Directed by Cathy Yan and set just after Harley Quinn breaks up with the Joker – then ends up joining three other female superheroes, I have to admit that I was unconvinced by all the female solidarity. I’m not saying that all that happened isn’t very possible. It’s just that the way the stories of each of the characters played out and led to all four coming together for one cause didn’t feel as smooth / seamless and satisfying as I’d imagined. 

After the disappointment of Suicide Squad back in 2016, I had feared that Birds of Prey would leave me wanting, and it seems my fears came true. It certainly doesn’t help that I didn’t quite like Ewan McGregor as the villain either. I’ve just seen more engaging and interesting superhero movie villains in other stories.

Overall, even though I appreciate the message behind the story, I didn’t fully enjoy the delivery. I only really made it to the end of Birds of Prey because of Robbie and all the hype about Harley Quinn. 

As some of you may have gathered, I’m more of a Marvel fan when it comes to superhero films. I mean, I’ll take Batman (the Christian Bale era) and Gal Gadot’s Wonder Woman, but everything else DC can keep.

Happy Film Loving

G

THE WRONG MISSY (2020): The Thing I Liked…

The Wrong Missy (2020), David Spade, Lauren Lapkus, Netflix
The Wrong Missy (2020), David Spade, Lauren Lapkus, Netflix

The Wrong Missy, a comedy about a man who invites the wrong girl to his company’s corporate retreat, all while trying to invite the woman of his dreams is a movie that fell short of my hopes and expectations. 

Starring David Spade, Lauren Lapkus, and directed by Tyler Spindel; on account of the dialogue, performances and editing, within the first ten minutes, I realised that The Wrong Missy wasn’t going to be great. Some of the early writing and directing choices just didn’t result in scenes that filled me with confidence about the quality of what was yet to come.

What’s most disappointing is that I liked the film’s premise, and had been hoping for a better executed movie. Maybe a comedy as undeniably funny, pleasantly surprising, hard to forget and featuring well-drawn characters like in Forgetting Sarah Marshall (2008). What I got instead is a film with roughly two funny moments I enjoyed, while the rest of it seemed as though it needed at least a second draft.

Lapkus’s Missy was supposed to be the source of the bulk of the humour. Unfortunately, I personally found her performance and character’s choices to be too over-the-top and often too obnoxious to be amusing. As for Spade’s performance, he could have done with a little of Lapkus’s energy.

Where the aforementioned funny moments are concerned, there are two I won’t be forgetting any time soon, The first involves a series of unexpected slaps. The other was already shared in the trailer. Specifically, the perfectly delivered line: ‘She’s alive…’ Damn it!’

I say watch The Wrong Missy if you’re especially curious. Otherwise, maybe re-visit Forgetting Sarah Marshall instead.

Happy Film Loving

G

THE GENTLEMEN (2020): The Things I Loved

The Gentlemen (2020), Matthew McConaughey, STX Entertainment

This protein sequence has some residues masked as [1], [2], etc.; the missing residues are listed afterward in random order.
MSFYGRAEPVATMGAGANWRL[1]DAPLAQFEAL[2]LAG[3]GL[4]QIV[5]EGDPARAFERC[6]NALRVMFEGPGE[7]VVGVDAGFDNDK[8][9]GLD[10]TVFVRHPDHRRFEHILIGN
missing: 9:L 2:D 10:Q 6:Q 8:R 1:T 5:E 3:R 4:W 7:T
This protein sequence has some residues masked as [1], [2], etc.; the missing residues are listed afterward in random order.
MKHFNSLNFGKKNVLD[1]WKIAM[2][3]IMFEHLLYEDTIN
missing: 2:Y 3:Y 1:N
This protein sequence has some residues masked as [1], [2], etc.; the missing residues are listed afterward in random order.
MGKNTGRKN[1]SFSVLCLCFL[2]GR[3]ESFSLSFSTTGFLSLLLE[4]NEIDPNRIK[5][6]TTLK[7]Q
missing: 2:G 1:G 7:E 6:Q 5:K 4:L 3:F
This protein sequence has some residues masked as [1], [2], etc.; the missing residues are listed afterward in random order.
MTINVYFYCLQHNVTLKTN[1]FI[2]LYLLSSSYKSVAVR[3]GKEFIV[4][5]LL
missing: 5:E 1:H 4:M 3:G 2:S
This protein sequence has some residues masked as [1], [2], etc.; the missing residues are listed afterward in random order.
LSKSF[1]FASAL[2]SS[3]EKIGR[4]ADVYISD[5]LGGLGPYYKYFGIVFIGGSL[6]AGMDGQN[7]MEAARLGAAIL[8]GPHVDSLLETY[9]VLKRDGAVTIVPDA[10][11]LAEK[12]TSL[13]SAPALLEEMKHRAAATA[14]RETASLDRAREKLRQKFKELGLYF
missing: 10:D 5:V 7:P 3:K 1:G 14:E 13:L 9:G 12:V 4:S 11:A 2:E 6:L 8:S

The Gentlemen (2020), Matthew McConaughey, STX Entertainment

I don’t remember the last time I saw a movie that was so incredibly sexy, without hardly any sex taking place’.

The above is my immediate response to the question:So, how was The Gentlemen?

There’s no denying that near enough all the men in The Gentlemen are handsome and well dressed, which helps. But it’s ultimately the great performances and clever dialogue/wordplay combined with Guy Ritchie’s filmmaking style, that for me, made The Gentlemen so special.

Ritchie’s film is a smart crime/comedy/action movie. One that stars Mathew McConaughey as Michael Pearson, an American ex-pat who’s trying to sell off his highly profitable marijuana business. Except, things don’t quite go according to plan.

At the start of the movie, you may sense a little bit of a slow burn, but worry not, because it only gets better and better. The Gentleman is the kind of film most, if not all film fans will enjoy; especially big fans of Ritchies first two movies, Lock Stock and Two Smoking Barrels (1998) and Snatch (2000). And for anyone who may have been worried about how convincing Hugh Grant’s cockney accent was going to be, you can rest assured that he does a good job.

Watch The Gentlemen for all the reasons mentioned above. I had so much fun taking it all in that I can only imagine how much more fun the actors must have had bringing Ritchie’s characters to life.

Happy Film Loving

G

BEYOND THE VISIBLE: HILMA AF KLINT (2019): The Things I Liked

Beyond The Visible – Hilma af Klint (2019), ZeitgeistFilms
Beyond The Visible – Hilma af Klint (2019), ZeitgeistFilms

Until I saw the trailer for new documentary Beyond The Visible – Hilma af Klint, I had zero prior knowledge of one of Sweden’s most important abstract artists. 

With a now famous oeuvre that has attracted millions of fans worldwide, including myself, the biggest revelation wasn’t simply that Klint was great but that she is actually the world’s first abstract artist. One who, for many years wasn’t mentioned anywhere in art history books; an unfortunate result of the usual sexism within the field.

Directed by Halina Dyrschka, I simply had to watch Beyond The Visible – Hilma af Klint to learn about an extraordinary woman. A woman who’s not only now firmly on my list of favourite artists, but one who also happens to be abstraction’s biggest discovery.

Through the use of images of Klint’s art, interviews with surviving family members, art experts and recreations of her most famous pieces, Dyrschka teaches us about the life of Klint, what made her tick and the inspiration behind her great works.

Beyond The Visible – Hilma af Klint (2019), ZeitgeistFilms
Beyond The Visible – Hilma af Klint (2019), ZeitgeistFilms

A key highlight of  watching Dyrschka’s documentary is getting to look at a fair amount of Klint’s body of work. I definitely savoured every moment the camera was focused on her creations. Perhaps even more so once science, spirituality and ‘that which is invisible to the eye‘ were mentioned as additional sources of inspiration.

In terms of anything I didn’t love about this documentary, that would be the periods mainly at the beginning where it felt like the pace was slower than preferred. There may also be a chance that I was simply impatient to know as much as I could about Klint. Especially since beyond my appreciation of her use of colour, shapes and proportion, I had zero idea about what any of it really meant. By the end, what I knew for sure is that I had an expanded appreciation for science. 

Watch Dyrschka’s film if you’re a fan of abstraction, curious about Klint – a woman who knew herself well enough to say, among other things:

Within me wells forth such power carrying me forward, that marriage and family happiness are not my destiny.’ 

There’s of course the art. Definitely watch for more of Klint’s beautiful art.

Happy Film Loving 

G